In almost all cases it is advisable to look over animals from a distance before planning a route for the stalk. Depending on the terrain and location of the stag it can be possible to stalk up from the valley floor otherwise good 4WD tracks enable hunters to get high on the mountain. This enables the hunter to sidle around the slopes, listening and glassing for deer. Gaining height in this way is definitely less of a strain on the legs and makes it easier to stalk in on the stags.
Glazebrook free range red stags are typically large bodied animals in great condition. While good representative stags are available on the property the lack of trez tines on many stags, which is a feature of red deer in the north of the South Island, does limit their trophy potential. Good stags are 10-14 points with an antler length in the range 34-38 inches. Within the high fenced game estate it has been possible to improve the genetics of the herd and some truly magnificent trophies are available. These stags are a perfect match for the stunning high country terrain within the 3,000 acre estate.
The red deer (Cervus elaphus) is one of the largest antlered species of deer with an average trophy head of 12 points. They were introduced from prestigious English game parks and the wild herds of Scotland in the 1850's and have spread throughout New Zealand. Their roar or rut starts in late March and ends late April. This is a prime time to hunt red stags as they are vocal, roaring out challenges to other stags in the area. Fawning is from December to February.
Antlers are grown and cast annually by males from their second year. A typical mature red stag can have ≥12 points. In addition, the head of red deer is longer and more bony in appearance than sika deer. Their ears are pointed and can be longer than half the length of their head. Red deer tails are short (12-15 cm) and match the colour of their upper rump.
The summer coat of red deer is typically a reddish brown. Although red deer sometimes have a dorsal stripe, it is usually restricted to the neck and hip regions, and is rarely continuous.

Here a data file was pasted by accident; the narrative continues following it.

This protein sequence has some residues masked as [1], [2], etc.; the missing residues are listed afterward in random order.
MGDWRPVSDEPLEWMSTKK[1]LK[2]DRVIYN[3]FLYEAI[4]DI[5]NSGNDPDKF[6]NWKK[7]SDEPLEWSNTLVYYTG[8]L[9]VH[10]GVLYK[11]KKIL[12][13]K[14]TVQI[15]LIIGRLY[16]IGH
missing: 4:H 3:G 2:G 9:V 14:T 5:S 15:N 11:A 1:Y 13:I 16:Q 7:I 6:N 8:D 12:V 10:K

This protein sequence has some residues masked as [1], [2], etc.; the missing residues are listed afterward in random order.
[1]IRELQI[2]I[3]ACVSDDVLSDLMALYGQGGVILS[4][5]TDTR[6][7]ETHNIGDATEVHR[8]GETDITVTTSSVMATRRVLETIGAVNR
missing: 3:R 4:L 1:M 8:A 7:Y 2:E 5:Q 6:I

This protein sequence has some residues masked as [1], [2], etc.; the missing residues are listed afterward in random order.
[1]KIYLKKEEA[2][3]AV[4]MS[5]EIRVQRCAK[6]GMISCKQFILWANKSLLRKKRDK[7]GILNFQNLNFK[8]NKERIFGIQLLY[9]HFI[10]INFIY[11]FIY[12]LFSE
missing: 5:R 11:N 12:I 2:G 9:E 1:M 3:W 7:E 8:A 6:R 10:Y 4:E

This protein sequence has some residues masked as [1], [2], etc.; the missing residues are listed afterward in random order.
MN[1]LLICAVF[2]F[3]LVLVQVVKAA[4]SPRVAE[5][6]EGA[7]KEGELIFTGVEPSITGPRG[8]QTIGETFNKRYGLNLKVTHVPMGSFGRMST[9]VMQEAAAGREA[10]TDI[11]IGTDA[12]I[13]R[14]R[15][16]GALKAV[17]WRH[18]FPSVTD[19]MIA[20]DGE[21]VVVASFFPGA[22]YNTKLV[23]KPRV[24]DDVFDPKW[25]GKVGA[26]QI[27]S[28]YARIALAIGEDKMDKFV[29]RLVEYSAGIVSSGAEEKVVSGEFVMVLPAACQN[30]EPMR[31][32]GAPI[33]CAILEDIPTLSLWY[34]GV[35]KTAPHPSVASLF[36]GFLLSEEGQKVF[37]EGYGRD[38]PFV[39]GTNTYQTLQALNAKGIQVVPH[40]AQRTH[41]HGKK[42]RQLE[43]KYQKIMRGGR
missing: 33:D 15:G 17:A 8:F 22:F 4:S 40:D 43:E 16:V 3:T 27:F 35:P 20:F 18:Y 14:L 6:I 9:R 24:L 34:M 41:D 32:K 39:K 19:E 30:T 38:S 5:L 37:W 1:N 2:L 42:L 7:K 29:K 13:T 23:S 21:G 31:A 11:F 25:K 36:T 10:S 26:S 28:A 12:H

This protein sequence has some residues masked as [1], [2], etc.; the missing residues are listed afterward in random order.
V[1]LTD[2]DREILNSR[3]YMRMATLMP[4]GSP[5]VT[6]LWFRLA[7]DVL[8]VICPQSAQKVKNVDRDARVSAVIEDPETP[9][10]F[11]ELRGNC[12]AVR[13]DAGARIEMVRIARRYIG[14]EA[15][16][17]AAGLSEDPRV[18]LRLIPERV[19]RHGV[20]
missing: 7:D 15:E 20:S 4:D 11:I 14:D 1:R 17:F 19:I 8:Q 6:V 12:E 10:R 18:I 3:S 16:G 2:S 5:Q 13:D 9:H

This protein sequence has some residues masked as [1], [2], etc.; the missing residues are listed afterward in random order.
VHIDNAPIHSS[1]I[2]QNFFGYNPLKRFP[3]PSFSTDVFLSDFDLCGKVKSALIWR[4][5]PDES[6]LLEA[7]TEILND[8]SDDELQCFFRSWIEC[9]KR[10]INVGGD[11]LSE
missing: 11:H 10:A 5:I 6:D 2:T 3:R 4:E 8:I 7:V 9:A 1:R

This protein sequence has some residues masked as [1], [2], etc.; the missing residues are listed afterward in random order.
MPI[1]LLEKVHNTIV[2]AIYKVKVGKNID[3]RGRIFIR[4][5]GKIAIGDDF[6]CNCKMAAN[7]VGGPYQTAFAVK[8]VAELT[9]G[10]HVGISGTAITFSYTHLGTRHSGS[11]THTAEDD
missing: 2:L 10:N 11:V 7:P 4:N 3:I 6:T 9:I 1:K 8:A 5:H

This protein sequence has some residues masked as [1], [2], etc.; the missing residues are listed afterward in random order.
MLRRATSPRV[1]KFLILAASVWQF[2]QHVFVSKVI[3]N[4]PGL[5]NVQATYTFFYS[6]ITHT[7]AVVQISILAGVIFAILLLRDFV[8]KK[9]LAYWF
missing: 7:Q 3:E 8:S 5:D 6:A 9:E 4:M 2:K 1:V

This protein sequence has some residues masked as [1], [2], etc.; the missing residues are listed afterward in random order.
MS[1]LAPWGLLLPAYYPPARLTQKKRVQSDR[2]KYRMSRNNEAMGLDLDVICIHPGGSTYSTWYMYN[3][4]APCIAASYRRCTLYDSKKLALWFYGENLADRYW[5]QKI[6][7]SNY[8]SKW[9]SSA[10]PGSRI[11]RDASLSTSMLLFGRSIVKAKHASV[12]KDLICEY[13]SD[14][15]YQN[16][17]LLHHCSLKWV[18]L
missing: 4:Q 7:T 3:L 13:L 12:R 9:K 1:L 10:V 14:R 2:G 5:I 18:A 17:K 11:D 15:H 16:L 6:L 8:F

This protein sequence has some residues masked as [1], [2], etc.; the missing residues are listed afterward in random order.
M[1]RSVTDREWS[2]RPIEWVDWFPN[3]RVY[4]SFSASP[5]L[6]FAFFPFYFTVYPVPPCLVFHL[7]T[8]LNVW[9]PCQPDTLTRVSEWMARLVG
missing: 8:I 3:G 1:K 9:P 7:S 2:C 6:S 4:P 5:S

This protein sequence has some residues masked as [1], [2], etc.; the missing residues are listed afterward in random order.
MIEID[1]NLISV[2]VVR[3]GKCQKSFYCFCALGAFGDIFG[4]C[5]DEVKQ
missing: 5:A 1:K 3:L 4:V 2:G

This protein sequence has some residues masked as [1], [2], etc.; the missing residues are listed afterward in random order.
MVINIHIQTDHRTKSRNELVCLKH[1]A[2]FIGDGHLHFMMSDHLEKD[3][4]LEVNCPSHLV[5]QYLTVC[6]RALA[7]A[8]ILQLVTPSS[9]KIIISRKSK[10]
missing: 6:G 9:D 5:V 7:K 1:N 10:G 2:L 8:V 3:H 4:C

The winter coat of red deer is usually of a brown or grey-brown with the throat and underside being light grey grading to creamy-white between the hind legs.
In contrast to the sika which has a clean looking white rump patch, red deer have a distinctly cream rump patch with no margin. It cannot be flared as in sika.
Red stags are normally silent, except during the roar when they have a low rumbling, gutteral bellow - usually terminated with several grunts. Both sexes give a gruff bark when they sense danger and hinds use a bleating call to maintain contact with their calves.
During the rut,red stags will roar periodically, especially in the early morning and evening. Red deer make use of wallows, both during the roar and at other times of the year. The covering of mud accentuates the smell of a rutting stag and can give the deer a larger, darker appearance.
There are two times of the year when hunting red deer is easier. The first is in Spring when during November and December red deer are attracted out of the forest to feed on the flush of grass and shrub growth. If you just want to bag a deer for the table, Spring is the time. The second is the breeding season in April, (known as the roar) when stags become vocal.
To claim your own trophy red stag, contact us by email
or call John on +64-21-919 931.